Thanks to Xbox and Konami for supporting TiX

Metal Gear Solid V: The Phantom Pain review

Metal Gear Solid V: The Phantom Pain is excellent. It’s hugely ambitious with sky high expectations from it ravenous fan base, and yet it still manages to surprise, even astound us with its excellence. However, this is not the Metal Gear Solid experience you were necessarily expecting.

Metal Gear Solid V kicks off after the events of the prequel Metal Gear Solid V: Ground Zeroes title. Protagonist, Big boss, has been in a coma for nine years following the attack on Mother Base at the end of Ground Zeroes, with the world largely believing he’s dead. Once you come to, the adversarial private military force XOF quickly try to kill you, finishing the job they started back in Ground Zeroes, and after an exhilarating escape from a hospital in Greece, begins the journey of revenge for Big Boss and his allies.

The first hour is utterly superb, hitting a sense of exhilaration seldom seen in the medium, let alone the stealth genre. It’s a brilliant way to kick off the story, bringing the classic, comic-book, over-the-top villains and action to centre stage in much the same vein as previous entries in the series. However, after this intense sequence the tone shifts dramatically to a more subtle and serious one. It can’t help but feel incongruous. However, after mere minutes in the first open-world location, Afghanistan, new qualities come to light.

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This is a very different Metal Gear Solid, the cut scenes are typically short, the dialogue snappy, the sense of freedom immense. Instead, actions speak louder than words, and you’re not simply watching a tale and interacting with it loosely, you too are put through your paces.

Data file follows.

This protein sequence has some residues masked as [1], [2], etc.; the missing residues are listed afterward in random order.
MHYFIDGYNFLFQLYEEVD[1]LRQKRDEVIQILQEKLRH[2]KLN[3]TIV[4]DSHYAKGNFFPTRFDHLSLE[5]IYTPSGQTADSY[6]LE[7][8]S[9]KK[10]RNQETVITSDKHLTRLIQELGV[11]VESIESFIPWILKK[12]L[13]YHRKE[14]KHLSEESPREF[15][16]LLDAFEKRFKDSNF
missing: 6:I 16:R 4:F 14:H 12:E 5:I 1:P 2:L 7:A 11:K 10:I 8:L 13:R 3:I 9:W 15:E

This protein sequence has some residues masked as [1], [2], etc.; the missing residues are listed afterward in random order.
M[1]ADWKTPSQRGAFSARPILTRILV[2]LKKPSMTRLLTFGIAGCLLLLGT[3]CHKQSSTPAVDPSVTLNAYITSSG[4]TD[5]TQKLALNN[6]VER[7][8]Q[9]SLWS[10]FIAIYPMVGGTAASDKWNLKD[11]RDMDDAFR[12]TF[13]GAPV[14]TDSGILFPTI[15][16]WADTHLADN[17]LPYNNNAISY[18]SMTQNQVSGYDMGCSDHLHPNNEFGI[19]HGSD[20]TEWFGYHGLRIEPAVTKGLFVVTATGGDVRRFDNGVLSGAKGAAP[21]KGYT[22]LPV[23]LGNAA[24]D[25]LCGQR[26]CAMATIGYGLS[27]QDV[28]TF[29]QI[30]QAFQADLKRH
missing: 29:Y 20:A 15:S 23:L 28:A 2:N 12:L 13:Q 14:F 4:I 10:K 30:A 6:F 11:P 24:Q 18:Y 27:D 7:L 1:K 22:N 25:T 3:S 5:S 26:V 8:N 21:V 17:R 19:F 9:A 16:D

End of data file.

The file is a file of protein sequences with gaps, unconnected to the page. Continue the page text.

The Phantom Pain is expertly crafted to frustrate, bewilder and delight you in highly precise manners, with the intension to make you feel like you’ve experienced similar emotions and struggles to Big Boss, and it achieves this brilliantly. Revenge seems so simple to begin with but becomes more complex as you chase it. Much in the same way your rebuilt Mother Base starts as a small installation and grows to include hundreds of staff that support you on the battlefield in myriad of ways. Yet this complexity is handled terrifically so not to overwhelm you, drip feeding you more options as the hours pass to gradually teach you the ropes and  as you gradually change your driving focus from revenge to control.

Of course, as series fans will know, Big Boss is the central villain of the franchise, here we see how that transition from hero to villain occurs, or more accurately, how the myth of Big Boss relates to the man. This is an important tale in the overarching mythos of the series, and its subtle telling is all the more powerful for its results.